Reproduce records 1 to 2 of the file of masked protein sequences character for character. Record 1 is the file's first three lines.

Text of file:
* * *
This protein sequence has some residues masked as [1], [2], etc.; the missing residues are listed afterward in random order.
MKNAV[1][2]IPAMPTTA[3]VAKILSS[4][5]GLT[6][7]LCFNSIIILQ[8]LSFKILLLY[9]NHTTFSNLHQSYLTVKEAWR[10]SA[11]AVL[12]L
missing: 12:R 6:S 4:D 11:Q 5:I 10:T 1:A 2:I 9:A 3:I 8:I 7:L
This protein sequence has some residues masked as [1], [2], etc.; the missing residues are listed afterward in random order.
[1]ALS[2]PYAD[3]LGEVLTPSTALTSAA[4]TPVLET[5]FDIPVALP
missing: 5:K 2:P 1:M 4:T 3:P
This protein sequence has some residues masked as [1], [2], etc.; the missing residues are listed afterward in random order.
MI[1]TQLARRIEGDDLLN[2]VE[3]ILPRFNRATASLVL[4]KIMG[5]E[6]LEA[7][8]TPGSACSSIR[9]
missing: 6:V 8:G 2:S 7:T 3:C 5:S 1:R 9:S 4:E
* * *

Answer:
This protein sequence has some residues masked as [1], [2], etc.; the missing residues are listed afterward in random order.
MKNAV[1][2]IPAMPTTA[3]VAKILSS[4][5]GLT[6][7]LCFNSIIILQ[8]LSFKILLLY[9]NHTTFSNLHQSYLTVKEAWR[10]SA[11]AVL[12]L
missing: 12:R 6:S 4:D 11:Q 5:I 10:T 1:A 2:I 9:A 3:I 8:I 7:L
This protein sequence has some residues masked as [1], [2], etc.; the missing residues are listed afterward in random order.
[1]ALS[2]PYAD[3]LGEVLTPSTALTSAA[4]TPVLET[5]FDIPVALP
missing: 5:K 2:P 1:M 4:T 3:P